The recipients of James’ letter were facing difficult situations because of opposition to their faith in Jesus. Perhaps they had been tempted to become angry with God at their circumstances or maybe they were expressing words of anger to one another, engaging in a form of blame for the problems that they now faced. The obvious deduction that we can make from James’ response is the seriousness of wrong kinds of anger.
What are the signs of wrong anger? James mentions two: the first is slowness to listen and the second is quick to comment. It is probably the case that what James is saying here is that we should be quick to listen to the word of God. This verse may be the commencement of a passage that speaks about the connection between the word of God and his people. If that is the case, then James is saying that wrong anger is a barrier to hearing the word of God, or of having the word become a means of blessing to us.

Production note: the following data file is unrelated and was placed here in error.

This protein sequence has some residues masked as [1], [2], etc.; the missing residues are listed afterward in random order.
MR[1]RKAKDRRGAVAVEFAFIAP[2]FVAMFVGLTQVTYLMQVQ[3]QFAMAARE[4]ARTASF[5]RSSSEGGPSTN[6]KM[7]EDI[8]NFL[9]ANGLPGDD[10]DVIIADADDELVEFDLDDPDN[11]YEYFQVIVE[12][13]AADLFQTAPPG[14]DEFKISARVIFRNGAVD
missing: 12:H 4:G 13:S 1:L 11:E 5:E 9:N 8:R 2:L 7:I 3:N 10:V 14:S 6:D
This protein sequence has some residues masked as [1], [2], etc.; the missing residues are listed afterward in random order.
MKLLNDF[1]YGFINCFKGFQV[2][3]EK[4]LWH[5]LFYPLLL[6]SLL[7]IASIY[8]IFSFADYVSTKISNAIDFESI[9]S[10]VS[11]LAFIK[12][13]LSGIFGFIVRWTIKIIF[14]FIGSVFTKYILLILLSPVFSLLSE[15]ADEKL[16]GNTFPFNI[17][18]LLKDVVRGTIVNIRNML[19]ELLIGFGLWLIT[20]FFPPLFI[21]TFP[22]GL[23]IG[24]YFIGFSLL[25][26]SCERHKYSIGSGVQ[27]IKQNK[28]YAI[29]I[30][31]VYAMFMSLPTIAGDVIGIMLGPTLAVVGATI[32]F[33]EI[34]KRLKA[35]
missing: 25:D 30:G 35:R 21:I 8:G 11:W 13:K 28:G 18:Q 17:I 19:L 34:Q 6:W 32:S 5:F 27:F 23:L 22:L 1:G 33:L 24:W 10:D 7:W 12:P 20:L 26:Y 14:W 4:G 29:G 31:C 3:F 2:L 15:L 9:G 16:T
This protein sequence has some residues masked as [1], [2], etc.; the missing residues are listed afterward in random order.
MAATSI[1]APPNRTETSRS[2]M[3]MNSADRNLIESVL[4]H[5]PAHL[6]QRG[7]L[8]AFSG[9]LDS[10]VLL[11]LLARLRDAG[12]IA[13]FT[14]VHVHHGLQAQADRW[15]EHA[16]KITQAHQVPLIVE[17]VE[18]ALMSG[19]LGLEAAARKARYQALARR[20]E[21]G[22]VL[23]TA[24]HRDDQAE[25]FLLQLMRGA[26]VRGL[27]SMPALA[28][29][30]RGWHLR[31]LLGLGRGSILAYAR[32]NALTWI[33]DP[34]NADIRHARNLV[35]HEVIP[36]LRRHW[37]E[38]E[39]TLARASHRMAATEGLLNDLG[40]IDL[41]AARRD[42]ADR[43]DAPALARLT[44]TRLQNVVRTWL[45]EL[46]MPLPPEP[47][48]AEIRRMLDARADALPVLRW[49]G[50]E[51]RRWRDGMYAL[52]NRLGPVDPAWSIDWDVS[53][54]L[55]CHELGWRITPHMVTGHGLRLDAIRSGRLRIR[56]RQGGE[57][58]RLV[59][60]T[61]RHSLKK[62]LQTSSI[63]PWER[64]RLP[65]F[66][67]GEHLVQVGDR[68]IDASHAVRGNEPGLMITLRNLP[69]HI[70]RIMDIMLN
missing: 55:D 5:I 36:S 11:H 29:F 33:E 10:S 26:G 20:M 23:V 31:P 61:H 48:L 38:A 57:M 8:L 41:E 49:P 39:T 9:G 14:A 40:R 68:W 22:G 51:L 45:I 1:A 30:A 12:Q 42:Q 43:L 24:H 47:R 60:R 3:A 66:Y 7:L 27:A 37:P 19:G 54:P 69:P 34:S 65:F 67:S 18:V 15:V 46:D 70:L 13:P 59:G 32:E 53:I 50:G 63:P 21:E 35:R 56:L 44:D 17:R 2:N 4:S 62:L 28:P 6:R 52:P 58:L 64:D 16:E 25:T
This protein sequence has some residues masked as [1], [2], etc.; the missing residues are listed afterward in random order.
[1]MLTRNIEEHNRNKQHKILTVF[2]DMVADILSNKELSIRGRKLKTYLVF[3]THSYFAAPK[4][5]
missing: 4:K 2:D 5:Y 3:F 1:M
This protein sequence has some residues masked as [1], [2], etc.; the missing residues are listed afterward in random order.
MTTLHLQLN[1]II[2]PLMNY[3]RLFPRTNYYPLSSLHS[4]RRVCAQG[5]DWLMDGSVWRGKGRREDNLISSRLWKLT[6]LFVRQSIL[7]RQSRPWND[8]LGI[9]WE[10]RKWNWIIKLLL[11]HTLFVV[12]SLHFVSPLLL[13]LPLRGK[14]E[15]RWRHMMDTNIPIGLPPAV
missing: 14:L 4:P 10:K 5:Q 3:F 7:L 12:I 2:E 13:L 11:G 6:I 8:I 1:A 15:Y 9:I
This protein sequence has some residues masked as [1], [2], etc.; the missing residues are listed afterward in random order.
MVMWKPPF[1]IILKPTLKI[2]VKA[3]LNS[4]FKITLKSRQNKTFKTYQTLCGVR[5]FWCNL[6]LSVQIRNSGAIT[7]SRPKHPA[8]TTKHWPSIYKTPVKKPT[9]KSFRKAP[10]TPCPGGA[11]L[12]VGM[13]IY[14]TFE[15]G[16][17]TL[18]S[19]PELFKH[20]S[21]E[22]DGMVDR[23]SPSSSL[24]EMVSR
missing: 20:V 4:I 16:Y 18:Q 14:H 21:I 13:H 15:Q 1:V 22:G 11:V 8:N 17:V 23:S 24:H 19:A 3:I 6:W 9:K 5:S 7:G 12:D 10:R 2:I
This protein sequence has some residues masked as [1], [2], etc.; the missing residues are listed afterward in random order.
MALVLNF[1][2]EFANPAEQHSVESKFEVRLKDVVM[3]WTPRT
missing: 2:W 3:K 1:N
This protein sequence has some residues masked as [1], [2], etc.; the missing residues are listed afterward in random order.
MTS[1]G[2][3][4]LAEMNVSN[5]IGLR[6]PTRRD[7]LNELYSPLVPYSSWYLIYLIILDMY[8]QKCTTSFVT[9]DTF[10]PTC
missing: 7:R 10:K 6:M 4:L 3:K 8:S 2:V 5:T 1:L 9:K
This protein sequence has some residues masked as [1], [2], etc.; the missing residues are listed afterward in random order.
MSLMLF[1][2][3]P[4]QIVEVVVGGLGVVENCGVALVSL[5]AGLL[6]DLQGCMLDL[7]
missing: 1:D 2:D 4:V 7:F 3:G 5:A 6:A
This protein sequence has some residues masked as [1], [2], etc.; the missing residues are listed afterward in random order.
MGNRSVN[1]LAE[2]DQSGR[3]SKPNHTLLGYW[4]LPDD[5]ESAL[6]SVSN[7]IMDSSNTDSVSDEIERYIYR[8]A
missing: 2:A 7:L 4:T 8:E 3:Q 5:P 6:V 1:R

Instead of producing the righteousness of God, James says that a sin like anger has two dramatic effects on the lives of believers (v. 21). First, it makes them filthy and, second, it leads to lots of other sins. James likens angry expressions to a filthy garment that is no longer fit to be worn and instead must be put off.
The remedy for James is connected to the implanted word. The illustration of implanting implies three important features of God’s word in the lives of believers. First, it is there permanently, which is good for us, and we know that it will perform a variety of roles such as comforting and correcting. Second, it is alive, which means that it is always relevant and focused on the present. The Bible will speak to where we are today. If I was angry sinfully with a person yesterday, the word of God today will tell me to go and confess my sin to him and ask for forgiveness. And it will keep on speaking to me about it. Third, the word of God, since it is permanent and alive, will produce spiritual growth.
But how are we to receive the word of God? James tells us that there is only one way and that is meekly, recognising that the Bible contains the commandments of the sovereign God.